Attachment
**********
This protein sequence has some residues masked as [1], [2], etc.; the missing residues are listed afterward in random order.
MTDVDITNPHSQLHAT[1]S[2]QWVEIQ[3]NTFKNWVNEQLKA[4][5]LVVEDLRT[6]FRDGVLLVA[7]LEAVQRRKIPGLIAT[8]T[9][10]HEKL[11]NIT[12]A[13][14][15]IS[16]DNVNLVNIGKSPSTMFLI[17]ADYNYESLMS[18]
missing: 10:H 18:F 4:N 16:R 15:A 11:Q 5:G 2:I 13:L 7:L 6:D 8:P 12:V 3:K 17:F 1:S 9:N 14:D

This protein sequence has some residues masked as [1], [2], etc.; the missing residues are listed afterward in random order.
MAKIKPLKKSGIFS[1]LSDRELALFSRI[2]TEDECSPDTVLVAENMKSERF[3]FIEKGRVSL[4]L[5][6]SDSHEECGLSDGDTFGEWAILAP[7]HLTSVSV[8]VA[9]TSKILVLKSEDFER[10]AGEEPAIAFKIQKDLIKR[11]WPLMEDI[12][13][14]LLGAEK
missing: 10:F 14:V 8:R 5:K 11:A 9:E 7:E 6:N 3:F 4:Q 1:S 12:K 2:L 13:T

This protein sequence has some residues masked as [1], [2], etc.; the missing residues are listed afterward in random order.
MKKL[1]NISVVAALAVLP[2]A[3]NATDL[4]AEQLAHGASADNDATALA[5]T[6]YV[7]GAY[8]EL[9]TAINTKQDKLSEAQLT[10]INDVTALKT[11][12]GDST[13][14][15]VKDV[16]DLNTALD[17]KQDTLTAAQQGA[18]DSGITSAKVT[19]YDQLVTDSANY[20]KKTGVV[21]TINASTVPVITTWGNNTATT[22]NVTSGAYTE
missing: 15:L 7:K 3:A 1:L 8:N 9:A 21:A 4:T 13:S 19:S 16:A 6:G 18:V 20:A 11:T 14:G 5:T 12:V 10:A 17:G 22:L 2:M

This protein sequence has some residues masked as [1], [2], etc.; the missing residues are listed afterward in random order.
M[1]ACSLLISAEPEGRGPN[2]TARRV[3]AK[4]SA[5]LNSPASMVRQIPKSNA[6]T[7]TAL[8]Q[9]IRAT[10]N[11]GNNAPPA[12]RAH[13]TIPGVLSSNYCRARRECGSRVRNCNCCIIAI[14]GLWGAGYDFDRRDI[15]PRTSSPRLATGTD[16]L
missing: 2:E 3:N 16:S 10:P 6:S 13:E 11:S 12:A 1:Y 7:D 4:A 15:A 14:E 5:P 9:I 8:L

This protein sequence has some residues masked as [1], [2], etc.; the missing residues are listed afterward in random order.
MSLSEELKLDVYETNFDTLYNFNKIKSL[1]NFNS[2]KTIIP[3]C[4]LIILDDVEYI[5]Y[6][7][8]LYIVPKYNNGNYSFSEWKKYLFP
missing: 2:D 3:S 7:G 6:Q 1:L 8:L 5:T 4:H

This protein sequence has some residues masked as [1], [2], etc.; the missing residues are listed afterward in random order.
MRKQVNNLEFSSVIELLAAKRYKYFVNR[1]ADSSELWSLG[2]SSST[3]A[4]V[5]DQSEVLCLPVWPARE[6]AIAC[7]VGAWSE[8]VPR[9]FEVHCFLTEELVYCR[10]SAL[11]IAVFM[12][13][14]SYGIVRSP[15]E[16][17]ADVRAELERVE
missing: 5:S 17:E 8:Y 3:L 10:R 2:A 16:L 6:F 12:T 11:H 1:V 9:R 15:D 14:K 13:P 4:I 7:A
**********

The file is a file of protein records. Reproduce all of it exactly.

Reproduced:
This protein sequence has some residues masked as [1], [2], etc.; the missing residues are listed afterward in random order.
MTDVDITNPHSQLHAT[1]S[2]QWVEIQ[3]NTFKNWVNEQLKA[4][5]LVVEDLRT[6]FRDGVLLVA[7]LEAVQRRKIPGLIAT[8]T[9][10]HEKL[11]NIT[12]A[13][14][15]IS[16]DNVNLVNIGKSPSTMFLI[17]ADYNYESLMS[18]
missing: 10:H 18:F 4:N 16:R 15:A 11:Q 5:G 2:I 13:L 7:L 6:D 8:P 12:V 3:K 17:F 1:S 9:N 14:D

This protein sequence has some residues masked as [1], [2], etc.; the missing residues are listed afterward in random order.
MAKIKPLKKSGIFS[1]LSDRELALFSRI[2]TEDECSPDTVLVAENMKSERF[3]FIEKGRVSL[4]L[5][6]SDSHEECGLSDGDTFGEWAILAP[7]HLTSVSV[8]VA[9]TSKILVLKSEDFER[10]AGEEPAIAFKIQKDLIKR[11]WPLMEDI[12][13][14]LLGAEK
missing: 10:F 14:V 8:R 5:K 11:A 9:E 7:E 6:N 3:F 4:Q 1:S 12:K 2:L 13:T

This protein sequence has some residues masked as [1], [2], etc.; the missing residues are listed afterward in random order.
MKKL[1]NISVVAALAVLP[2]A[3]NATDL[4]AEQLAHGASADNDATALA[5]T[6]YV[7]GAY[8]EL[9]TAINTKQDKLSEAQLT[10]INDVTALKT[11][12]GDST[13][14][15]VKDV[16]DLNTALD[17]KQDTLTAAQQGA[18]DSGITSAKVT[19]YDQLVTDSANY[20]KKTGVV[21]TINASTVPVITTWGNNTATT[22]NVTSGAYTE
missing: 15:L 7:K 3:A 1:L 8:N 9:A 21:A 4:T 13:S 19:S 16:A 6:G 18:V 20:A 11:T 14:G 5:T 12:V 10:A 17:G 22:L 2:M

This protein sequence has some residues masked as [1], [2], etc.; the missing residues are listed afterward in random order.
M[1]ACSLLISAEPEGRGPN[2]TARRV[3]AK[4]SA[5]LNSPASMVRQIPKSNA[6]T[7]TAL[8]Q[9]IRAT[10]N[11]GNNAPPA[12]RAH[13]TIPGVLSSNYCRARRECGSRVRNCNCCIIAI[14]GLWGAGYDFDRRDI[15]PRTSSPRLATGTD[16]L
missing: 2:E 3:N 16:S 10:P 6:S 13:E 11:S 12:A 1:Y 7:D 4:A 15:A 14:E 5:P 9:I 8:L

This protein sequence has some residues masked as [1], [2], etc.; the missing residues are listed afterward in random order.
MSLSEELKLDVYETNFDTLYNFNKIKSL[1]NFNS[2]KTIIP[3]C[4]LIILDDVEYI[5]Y[6][7][8]LYIVPKYNNGNYSFSEWKKYLFP
missing: 2:D 3:S 7:G 6:Q 1:L 8:L 5:T 4:H

This protein sequence has some residues masked as [1], [2], etc.; the missing residues are listed afterward in random order.
MRKQVNNLEFSSVIELLAAKRYKYFVNR[1]ADSSELWSLG[2]SSST[3]A[4]V[5]DQSEVLCLPVWPARE[6]AIAC[7]VGAWSE[8]VPR[9]FEVHCFLTEELVYCR[10]SAL[11]IAVFM[12][13][14]SYGIVRSP[15]E[16][17]ADVRAELERVE
missing: 5:S 17:E 8:Y 3:L 10:R 2:A 16:L 6:F 12:T 11:H 1:V 9:R 15:D 14:K 13:P 4:I 7:A